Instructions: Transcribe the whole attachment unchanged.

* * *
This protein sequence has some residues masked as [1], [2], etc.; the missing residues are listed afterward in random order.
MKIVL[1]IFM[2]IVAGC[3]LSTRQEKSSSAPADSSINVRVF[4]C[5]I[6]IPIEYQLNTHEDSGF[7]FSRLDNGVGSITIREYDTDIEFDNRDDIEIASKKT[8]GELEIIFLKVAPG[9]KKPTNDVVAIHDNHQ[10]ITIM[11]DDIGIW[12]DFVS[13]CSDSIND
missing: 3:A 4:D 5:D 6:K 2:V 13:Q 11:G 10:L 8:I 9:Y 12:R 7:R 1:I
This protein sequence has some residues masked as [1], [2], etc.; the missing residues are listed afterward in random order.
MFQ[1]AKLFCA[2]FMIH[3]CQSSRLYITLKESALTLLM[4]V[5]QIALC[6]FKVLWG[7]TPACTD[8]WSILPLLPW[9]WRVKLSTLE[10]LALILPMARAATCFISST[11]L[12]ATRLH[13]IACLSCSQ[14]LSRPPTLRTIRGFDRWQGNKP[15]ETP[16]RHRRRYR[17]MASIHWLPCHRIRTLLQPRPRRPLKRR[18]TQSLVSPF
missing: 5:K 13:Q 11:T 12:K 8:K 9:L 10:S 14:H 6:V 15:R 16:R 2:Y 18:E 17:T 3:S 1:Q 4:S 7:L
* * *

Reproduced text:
This protein sequence has some residues masked as [1], [2], etc.; the missing residues are listed afterward in random order.
MKIVL[1]IFM[2]IVAGC[3]LSTRQEKSSSAPADSSINVRVF[4]C[5]I[6]IPIEYQLNTHEDSGF[7]FSRLDNGVGSITIREYDTDIEFDNRDDIEIASKKT[8]GELEIIFLKVAPG[9]KKPTNDVVAIHDNHQ[10]ITIM[11]DDIGIW[12]DFVS[13]CSDSIND
missing: 3:A 4:D 5:D 6:K 2:V 13:Q 11:G 10:L 8:I 9:Y 12:R 7:R 1:I
This protein sequence has some residues masked as [1], [2], etc.; the missing residues are listed afterward in random order.
MFQ[1]AKLFCA[2]FMIH[3]CQSSRLYITLKESALTLLM[4]V[5]QIALC[6]FKVLWG[7]TPACTD[8]WSILPLLPW[9]WRVKLSTLE[10]LALILPMARAATCFISST[11]L[12]ATRLH[13]IACLSCSQ[14]LSRPPTLRTIRGFDRWQGNKP[15]ETP[16]RHRRRYR[17]MASIHWLPCHRIRTLLQPRPRRPLKRR[18]TQSLVSPF
missing: 5:K 13:Q 11:T 12:K 8:K 9:L 10:S 14:H 6:V 15:R 16:R 2:Y 18:E 17:T 3:S 1:Q 4:S 7:L